This is a guest blog post by Pepijn Mores, a student at HELMo Saint-Marie. In this blog post he shows how easy it is to create an app to fulfill his own transportation needs, which we thought is very interesting: it is not always the big companies that use the data from the SNCB. Would you like to write a blog post here yourself? Contact us!
For the final project of my C# course at HELMo Saint-Marie, I had the opportunity to choose my very own topic. Only two requirements needed to be met: it had to be developed in C# (obviously) and it had to involve a technology we didn’t study in class. The amount of possibilities was enormous , therefore I decided to search for a subject that would actually be helpful to me in some way. Because I return home every weekend and the train takes about 1,5h, I came up with the idea to make an application for my PC that would look up the train tables and check if I had enough time for a sandwich at Panos at one of the changes. It was the perfect solution for me to look up the trains when I was attending my last course on Friday afternoon, so that I could plan my trip home whilst sitting in class. So that’s where the API of iRail came in.
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Today, the Belgian railway company announces a data sharing program for third party developers. They will start sharing the planned schedules (“static data”). We are cautiously excited that this is the first step towards a real open data policy.
You can request your own 1-on-1 contract via http://www.belgianrail.be/nl/klantendienst/infodiensten-reistools/public-data.aspx. We hope to make our own version, linked to our identifiers, available through http://gtfs.irail.be soon!
[More updates later today]
What does this mean for the end-users?
Companies like Google, Nokia, Microsoft and others can now start reusing the data if they negotiate a one on one contract. Starting today, you will see route planners from third parties work with NMBS/SNCB! Android and Google Maps users will be very excited as they now will also see trains suggested to their destination instead of only buses when selecting public transit.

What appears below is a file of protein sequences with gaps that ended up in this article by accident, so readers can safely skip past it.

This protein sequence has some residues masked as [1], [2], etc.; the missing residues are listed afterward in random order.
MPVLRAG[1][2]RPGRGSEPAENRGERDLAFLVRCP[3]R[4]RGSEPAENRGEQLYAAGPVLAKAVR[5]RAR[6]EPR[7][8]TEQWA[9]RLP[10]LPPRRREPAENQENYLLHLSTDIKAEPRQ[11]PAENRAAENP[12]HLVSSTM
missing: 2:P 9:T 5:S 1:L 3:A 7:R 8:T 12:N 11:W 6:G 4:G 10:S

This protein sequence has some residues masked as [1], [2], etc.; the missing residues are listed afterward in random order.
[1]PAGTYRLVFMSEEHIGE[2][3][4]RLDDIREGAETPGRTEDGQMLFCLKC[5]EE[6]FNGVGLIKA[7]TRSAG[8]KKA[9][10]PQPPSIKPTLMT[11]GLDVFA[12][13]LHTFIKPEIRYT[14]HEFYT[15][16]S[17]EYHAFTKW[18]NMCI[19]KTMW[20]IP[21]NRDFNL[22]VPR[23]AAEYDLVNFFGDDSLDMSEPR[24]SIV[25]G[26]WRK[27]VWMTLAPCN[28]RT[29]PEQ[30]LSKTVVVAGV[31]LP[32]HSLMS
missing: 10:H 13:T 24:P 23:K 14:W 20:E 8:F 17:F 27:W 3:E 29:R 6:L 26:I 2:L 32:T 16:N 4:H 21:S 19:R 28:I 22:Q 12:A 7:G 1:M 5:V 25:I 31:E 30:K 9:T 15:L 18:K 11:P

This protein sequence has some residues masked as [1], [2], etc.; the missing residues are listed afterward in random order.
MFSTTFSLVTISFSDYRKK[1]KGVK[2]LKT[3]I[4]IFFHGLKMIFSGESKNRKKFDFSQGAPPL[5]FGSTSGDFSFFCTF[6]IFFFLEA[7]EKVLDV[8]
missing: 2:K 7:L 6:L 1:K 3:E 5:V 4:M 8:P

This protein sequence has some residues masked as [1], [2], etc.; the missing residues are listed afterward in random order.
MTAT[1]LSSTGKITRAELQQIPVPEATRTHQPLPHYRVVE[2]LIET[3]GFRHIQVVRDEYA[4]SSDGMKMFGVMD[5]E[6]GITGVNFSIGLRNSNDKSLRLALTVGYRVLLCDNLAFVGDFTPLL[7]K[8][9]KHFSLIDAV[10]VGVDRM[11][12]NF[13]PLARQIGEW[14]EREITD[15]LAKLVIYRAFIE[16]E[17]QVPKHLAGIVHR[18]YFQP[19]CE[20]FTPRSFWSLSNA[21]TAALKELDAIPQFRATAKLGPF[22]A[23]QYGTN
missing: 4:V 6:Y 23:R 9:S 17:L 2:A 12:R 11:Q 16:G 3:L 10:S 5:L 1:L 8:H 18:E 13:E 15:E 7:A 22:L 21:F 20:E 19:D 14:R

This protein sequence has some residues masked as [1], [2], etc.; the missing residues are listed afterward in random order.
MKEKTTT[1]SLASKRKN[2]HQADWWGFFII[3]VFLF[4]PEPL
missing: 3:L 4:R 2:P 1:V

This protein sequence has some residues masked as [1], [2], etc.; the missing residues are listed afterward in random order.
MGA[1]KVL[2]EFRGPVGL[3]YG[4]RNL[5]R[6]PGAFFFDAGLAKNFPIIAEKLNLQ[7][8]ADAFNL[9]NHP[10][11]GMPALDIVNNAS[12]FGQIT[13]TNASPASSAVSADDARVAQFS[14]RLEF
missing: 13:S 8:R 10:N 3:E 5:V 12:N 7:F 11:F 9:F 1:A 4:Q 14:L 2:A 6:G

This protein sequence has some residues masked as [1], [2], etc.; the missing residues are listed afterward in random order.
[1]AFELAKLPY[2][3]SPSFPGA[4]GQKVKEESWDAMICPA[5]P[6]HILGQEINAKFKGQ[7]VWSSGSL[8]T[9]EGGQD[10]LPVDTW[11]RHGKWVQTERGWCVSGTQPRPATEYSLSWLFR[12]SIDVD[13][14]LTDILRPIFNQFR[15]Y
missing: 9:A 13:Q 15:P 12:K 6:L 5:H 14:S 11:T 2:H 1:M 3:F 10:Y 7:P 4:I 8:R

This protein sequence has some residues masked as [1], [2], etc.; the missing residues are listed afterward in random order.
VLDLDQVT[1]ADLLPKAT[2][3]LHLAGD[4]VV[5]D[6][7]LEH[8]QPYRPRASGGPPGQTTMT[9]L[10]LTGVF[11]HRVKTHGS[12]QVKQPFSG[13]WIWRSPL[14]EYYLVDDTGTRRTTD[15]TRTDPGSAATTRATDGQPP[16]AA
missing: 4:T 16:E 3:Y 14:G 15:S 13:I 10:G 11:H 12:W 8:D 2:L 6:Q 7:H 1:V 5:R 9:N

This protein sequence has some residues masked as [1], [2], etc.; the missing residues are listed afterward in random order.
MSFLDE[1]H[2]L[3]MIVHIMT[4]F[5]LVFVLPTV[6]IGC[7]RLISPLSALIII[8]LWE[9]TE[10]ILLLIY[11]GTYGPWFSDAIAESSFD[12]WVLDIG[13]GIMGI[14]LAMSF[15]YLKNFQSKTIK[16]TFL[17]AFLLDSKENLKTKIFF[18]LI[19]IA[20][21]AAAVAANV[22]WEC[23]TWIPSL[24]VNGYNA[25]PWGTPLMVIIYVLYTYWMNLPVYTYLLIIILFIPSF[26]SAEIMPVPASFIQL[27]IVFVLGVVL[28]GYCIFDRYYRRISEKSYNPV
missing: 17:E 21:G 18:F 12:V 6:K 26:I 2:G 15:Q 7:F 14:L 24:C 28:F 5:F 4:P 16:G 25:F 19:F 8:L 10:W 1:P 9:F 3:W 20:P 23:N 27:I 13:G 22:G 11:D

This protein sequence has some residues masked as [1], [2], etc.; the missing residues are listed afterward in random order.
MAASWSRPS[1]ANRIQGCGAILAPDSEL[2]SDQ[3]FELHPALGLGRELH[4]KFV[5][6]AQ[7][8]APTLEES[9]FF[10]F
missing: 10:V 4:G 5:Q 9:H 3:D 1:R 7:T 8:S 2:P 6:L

Why isn’t this open data yet?
— Pieter Colpaert (@pietercolpaert) September 21, 2015
Open Data means that there’s no discrimination in who can reuse that data and that there’s no restrictions in in what way it can be used and redistributed. For now, you can access the data after signing a 1 on 1 contract. We think it’s a good thing NMBS/SNCB is testing the water before the law that will oblige NMBS/SNCB to do real open data comes into action in 2016. We look forward working together and iRail is as well in the process of requesting a license. We however want to be able to republish the data once we added our data to the dataset, which now isn’t allowed by default.
Why is iRail (cautiously) happy?
We once were forced to stop building applications using the data of NMBS. The original posts from 2010 can still be found in our archives. Today, the first steps towards Open Data have been taken and we are sure they will not regret it. We will slowly migrate our servers to make use of this official dataset. We look forward to seeing you build awesome new things with this high quality data!
Contact Pieter: +32 486 74 71 22
– The iRail Team
Since the disappearance of Railtime, the official NMBS/SNCB app was the only provider of travel information for the Belgian railways I was aware of. A few months ago, I got to know Railer, an initiative of the open data working group iRail. It has been my primary travel app for Belgian trains ever since. Last week, I discovered another app called OnTracks (by Maxime Pagnoulle) that also provides travel information for the Belgian railways. Given my interest in the way we present information to travelers, I decided to do a little side-by-side comparison of these three apps, to see where their strengths and weaknesses lie.
It’s been since April that we haven’t done another community update. Back then, we announced our migration to new servers, we’ve announced that we would have 2 students at open Summer of code 2015 and that we would start building a GTFS ourselves, as the law would now permit us to do so. NMBS/SNCB will open up their data by the end of this year… but why wait if their data is already on their website?
Too long didn’t read; we need your help developing stuff. We’re organising a day in September in Ghent to tell you all about it. Grab your ticket on Eventbrite!
What we need?
1. We want to improve our API and hyperRail webapp. There are a lot of issues open that urgently needs to be fixed. Want to help? Leave a note on our issue tracker for the issue you’d like to fix. (PHP – Laravel – AngularJS)
2. We have created a data dump for the Belgian railway company in GTFS. This has been requested by a lot of people. Yet… We still miss the geolocations of the platforms within a station, and we need a way to find the shapes of the tracks. If this is your thing, please let us know through this issue tracker! (data wrangling)
If you’re interested in reusing the data, such as the API, the GTFS files or the GTFS-RT, we’ll be glad to give you a tutorial that day.
We’ll explain everything, in person
Day: Friday 4th September
Time: between 10h-19h, whatever suits you.
Grab your ticket here
Where will we do it?
Zuiderpoort Office Park
Gaston Crommenlaan 8